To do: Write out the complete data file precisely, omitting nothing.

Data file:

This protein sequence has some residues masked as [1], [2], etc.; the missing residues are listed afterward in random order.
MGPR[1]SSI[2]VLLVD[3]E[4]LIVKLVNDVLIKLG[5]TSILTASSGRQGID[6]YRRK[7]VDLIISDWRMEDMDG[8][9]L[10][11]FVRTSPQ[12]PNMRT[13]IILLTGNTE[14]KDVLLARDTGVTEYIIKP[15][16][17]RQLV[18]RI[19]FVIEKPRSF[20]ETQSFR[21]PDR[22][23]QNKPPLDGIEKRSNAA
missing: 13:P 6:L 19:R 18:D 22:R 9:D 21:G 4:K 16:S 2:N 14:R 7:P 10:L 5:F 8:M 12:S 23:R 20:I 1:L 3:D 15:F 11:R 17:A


This protein sequence has some residues masked as [1], [2], etc.; the missing residues are listed afterward in random order.
MGPR[1]SSI[2]VLLVD[3]E[4]LIVKLVNDVLIKLG[5]TSILTASSGRQGID[6]YRRK[7]VDLIISDWRMEDMDG[8][9]L[10][11]FVRTSPQ[12]PNMRT[13]IILLTGNTE[14]KDVLLARDTGVTEYIIKP[15][16][17]RQLV[18]RI[19]FVIEKPRSF[20]ETQSFR[21]PDR[22][23]QNKPPLDGIEKRSNAA
missing: 13:P 6:L 19:R 18:D 22:R 9:D 21:G 4:K 16:S 2:N 14:R 7:P 10:L 5:F 8:M 12:S 23:R 20:I 1:L 3:D 15:F 11:R 17:A